Forgotten Women? Did Americans Care about Wives of American Servicemen in Vietnam

By Brown, Elizabeth | Minerva: Quarterly Report on Women and the Military, Spring 2000 | Go to article overview

Forgotten Women? Did Americans Care about Wives of American Servicemen in Vietnam


Brown, Elizabeth, Minerva: Quarterly Report on Women and the Military


Forgotten Women? Did Americans care about wives of American servicemen in Vietnam?. Or were many wives' suspicions well-founded, was W. H. Auden right? About suffering they were never wrong/The Old Masters: how well they understood Its human position; how it takes place/While someone else is eating or opening a window or just/walking dully along. [WH Auden quoted in The Living and The Dead: Robert McNamara and Five Lives of A Lost War]. Indeed, national magazine stories of the Vietnam Era suggest that editors thought Americans cared. Wives did not hold center spotlight, but a synthesis of their images provides a new and fascinating look at the Vietnam Era and the social and cultural upheaval of the Sixties, and provides a number of questions for further research.

My research into the history of wives of American men serving in Vietnam, 1961 to 1975, began with a search of national magazines for stories about these women. Although I assumed that I would find little because of my lingering sense that the public did not care what happened to those involved in Vietnam, I hoped to find much. My search was rewarded by a fascinating collection of articles found in news magazines, human interest magazines, women's magazines, and an initial foray into the New York Times files. Repeated readings revealed connections between stories, and a chronological pattern that reflected developments in American public opinion and society as well as in the course of the war. It is important to remember that these stories presented only images of the women that were dictated by editorial policy, or the mission of the writers, or what the public seemed to want to know and would sell magazines.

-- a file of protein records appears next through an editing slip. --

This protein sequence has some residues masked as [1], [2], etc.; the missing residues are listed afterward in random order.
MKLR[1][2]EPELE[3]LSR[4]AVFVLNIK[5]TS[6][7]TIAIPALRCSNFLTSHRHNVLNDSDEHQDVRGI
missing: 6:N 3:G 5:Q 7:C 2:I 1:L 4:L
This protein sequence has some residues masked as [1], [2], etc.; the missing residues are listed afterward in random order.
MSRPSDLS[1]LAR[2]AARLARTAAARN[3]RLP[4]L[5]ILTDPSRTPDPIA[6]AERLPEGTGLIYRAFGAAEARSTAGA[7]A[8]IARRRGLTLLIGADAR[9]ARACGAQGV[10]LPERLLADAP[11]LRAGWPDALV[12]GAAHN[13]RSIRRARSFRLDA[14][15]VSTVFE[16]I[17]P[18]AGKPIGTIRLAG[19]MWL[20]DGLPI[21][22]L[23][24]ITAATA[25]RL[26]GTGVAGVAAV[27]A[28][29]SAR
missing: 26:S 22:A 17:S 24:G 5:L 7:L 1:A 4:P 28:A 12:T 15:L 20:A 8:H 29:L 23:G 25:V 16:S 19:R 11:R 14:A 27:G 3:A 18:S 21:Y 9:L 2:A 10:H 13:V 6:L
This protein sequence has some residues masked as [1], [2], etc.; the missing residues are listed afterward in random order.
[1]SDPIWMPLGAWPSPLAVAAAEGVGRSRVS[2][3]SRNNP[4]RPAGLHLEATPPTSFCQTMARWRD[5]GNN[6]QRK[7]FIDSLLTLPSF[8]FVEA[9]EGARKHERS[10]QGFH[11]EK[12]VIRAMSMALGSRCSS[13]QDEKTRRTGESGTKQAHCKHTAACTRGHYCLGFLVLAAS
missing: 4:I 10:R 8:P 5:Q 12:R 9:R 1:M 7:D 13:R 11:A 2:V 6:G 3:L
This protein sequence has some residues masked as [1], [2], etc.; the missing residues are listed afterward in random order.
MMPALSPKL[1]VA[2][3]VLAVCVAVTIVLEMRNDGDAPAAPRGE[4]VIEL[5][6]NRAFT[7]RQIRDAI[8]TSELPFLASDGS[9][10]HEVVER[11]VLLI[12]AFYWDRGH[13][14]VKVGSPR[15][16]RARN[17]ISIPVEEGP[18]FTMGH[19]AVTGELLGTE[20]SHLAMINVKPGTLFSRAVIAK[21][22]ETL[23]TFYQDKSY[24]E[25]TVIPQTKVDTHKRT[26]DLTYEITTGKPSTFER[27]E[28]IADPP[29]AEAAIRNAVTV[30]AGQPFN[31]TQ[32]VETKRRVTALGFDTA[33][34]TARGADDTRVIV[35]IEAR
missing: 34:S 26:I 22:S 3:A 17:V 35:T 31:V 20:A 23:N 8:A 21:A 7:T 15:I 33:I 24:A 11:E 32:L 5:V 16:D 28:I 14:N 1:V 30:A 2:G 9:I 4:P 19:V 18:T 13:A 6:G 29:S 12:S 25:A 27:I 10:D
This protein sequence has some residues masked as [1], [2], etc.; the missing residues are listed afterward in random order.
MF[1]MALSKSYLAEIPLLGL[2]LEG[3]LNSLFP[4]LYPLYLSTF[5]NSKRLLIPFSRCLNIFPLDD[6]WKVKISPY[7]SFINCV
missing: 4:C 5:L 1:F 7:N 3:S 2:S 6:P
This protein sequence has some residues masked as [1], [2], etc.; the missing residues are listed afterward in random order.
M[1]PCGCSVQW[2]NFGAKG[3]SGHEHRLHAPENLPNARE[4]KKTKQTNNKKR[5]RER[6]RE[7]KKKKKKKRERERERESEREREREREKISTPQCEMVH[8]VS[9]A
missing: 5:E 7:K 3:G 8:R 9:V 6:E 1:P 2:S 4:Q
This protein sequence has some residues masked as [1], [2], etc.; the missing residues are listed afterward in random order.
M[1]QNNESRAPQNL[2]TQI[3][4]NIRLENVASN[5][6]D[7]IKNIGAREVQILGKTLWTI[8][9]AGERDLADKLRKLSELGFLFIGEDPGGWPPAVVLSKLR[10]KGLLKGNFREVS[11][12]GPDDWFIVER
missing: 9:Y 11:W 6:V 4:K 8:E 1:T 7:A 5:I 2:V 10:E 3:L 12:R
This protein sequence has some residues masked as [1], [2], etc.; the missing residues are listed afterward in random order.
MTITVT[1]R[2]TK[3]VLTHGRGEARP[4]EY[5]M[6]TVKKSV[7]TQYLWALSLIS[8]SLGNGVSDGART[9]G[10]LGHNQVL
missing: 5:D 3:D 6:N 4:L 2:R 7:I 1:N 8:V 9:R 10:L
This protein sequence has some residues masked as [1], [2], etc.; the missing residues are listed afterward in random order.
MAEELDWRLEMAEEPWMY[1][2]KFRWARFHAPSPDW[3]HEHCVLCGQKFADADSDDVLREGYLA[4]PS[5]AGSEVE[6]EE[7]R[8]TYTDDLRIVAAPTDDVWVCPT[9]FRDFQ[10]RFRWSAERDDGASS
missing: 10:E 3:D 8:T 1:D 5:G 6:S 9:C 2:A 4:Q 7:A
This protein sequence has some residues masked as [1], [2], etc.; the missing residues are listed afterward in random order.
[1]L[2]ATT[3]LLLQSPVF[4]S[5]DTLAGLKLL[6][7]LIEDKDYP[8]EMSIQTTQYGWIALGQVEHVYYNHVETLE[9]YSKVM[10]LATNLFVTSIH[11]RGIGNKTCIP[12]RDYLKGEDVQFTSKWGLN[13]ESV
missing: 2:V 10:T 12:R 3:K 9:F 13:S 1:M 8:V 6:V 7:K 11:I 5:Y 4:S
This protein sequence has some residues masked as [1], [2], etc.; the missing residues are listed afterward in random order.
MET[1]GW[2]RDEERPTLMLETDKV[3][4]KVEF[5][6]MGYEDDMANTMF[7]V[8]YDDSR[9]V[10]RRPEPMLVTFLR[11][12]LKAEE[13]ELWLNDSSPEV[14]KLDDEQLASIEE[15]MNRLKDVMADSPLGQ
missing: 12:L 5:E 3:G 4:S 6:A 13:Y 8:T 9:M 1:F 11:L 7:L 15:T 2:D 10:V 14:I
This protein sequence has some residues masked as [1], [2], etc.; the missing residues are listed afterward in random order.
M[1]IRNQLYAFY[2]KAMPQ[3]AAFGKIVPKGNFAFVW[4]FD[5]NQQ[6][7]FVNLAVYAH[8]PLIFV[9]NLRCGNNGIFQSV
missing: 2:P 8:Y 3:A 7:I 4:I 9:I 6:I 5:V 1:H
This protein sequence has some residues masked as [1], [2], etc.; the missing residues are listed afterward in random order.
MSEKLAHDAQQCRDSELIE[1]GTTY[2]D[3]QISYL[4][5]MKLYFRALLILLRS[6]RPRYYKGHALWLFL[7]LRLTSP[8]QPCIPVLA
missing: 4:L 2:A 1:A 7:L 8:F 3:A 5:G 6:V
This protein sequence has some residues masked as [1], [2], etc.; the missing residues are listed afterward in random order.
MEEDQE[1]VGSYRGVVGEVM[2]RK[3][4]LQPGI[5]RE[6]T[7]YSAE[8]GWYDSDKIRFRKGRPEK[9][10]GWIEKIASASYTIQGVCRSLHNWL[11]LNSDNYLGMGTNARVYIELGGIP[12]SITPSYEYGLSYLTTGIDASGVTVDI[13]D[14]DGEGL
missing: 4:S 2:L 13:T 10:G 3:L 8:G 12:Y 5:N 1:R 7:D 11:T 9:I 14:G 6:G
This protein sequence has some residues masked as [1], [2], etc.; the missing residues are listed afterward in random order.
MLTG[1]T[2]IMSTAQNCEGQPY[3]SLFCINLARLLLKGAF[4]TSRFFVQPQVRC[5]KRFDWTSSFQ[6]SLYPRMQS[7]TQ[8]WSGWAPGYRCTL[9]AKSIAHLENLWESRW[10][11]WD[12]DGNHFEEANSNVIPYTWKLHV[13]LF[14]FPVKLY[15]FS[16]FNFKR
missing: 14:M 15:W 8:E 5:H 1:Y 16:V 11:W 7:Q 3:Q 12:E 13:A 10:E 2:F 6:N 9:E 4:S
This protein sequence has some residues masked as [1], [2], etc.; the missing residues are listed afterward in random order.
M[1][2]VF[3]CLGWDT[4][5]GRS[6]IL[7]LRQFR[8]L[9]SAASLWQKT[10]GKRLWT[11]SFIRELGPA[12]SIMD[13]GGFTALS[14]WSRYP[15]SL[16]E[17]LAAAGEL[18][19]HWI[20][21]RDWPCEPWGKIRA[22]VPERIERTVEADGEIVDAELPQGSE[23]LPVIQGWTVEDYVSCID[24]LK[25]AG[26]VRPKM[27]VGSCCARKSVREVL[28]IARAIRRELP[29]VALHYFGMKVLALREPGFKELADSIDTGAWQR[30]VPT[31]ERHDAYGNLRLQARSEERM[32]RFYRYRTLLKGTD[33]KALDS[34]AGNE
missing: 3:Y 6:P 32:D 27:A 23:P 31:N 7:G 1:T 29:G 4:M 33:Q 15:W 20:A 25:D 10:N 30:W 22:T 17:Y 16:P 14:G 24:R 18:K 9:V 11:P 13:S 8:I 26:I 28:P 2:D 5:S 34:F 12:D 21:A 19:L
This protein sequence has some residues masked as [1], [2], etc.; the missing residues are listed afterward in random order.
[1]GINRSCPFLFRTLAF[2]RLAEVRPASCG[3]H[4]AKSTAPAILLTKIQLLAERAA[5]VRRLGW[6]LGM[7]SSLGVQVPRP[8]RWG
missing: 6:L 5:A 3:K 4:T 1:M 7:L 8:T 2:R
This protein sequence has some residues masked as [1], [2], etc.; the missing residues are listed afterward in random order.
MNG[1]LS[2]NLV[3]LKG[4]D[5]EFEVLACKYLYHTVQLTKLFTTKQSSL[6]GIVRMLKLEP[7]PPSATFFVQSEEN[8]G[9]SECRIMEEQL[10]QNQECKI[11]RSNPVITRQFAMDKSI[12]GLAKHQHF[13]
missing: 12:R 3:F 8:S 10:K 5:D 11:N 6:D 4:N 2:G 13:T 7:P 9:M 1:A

In the early period, through 1965, the images of wives of servicemen were 1950s version of attractive, home keeping, home loving white middle class women. As women whose husbands had made the military a career, the women appeared dutiful, self sacrificing, and fully supportive of the military's mission in Vietnam. As a study of military families put it, "The military wife really came into her own, for better or worse, the period between 1945 and 1965. She was encouraged to be adaptable, uncomplaining, compliant, flexible, supportive and competent in any situation."(1) The stories suggested that the wives formed communities of women for support, advice, and perhaps military regulation. The press applauded these wives as they watched their husbands fly off to suppress the communist insurgency in Vietnam. Protest against the war in Vietnam increased and reached fever pitch between 1966 and 1968. As Americans and the American press examined the war and their society's cultural, social, racial and gender biases in the turbulent mid- 1960s, multiple images of military wives replaced the single image of the early war. Articles about black, Vietnamese, and other foreign born military wives appeared. Magazines presented draftees' wives as well as career wives. The sense of communities of wives faded although traces could be found. The press tracked wives' political opinions and growing ambivalence about the war. A mocking tale of a poor, white military couple presented a shocking contrast to the glamorous White House wedding of Lynda Byrd Johnson, offering her sacrifice to her father's war.

From 1969 to 1972, new messages and new images emerged from the previous chaotic years. Magazines instructed and analyzed wives' political, mental health and wifely responsibilities to their homecoming husbands, admitting that the conduct of this war had posed new problems for the men. But the more dramatic and powerful set of stories concentrated on the POW/MIA wives, many of them career military wives, who took responsibility for the very homecoming of their husbands. This community of women pushed aside the constraints of civilian and military authorities and publicized, lobbied, and demanded attention to their husbands' plight, and magazine writers followed them with avid attention. …

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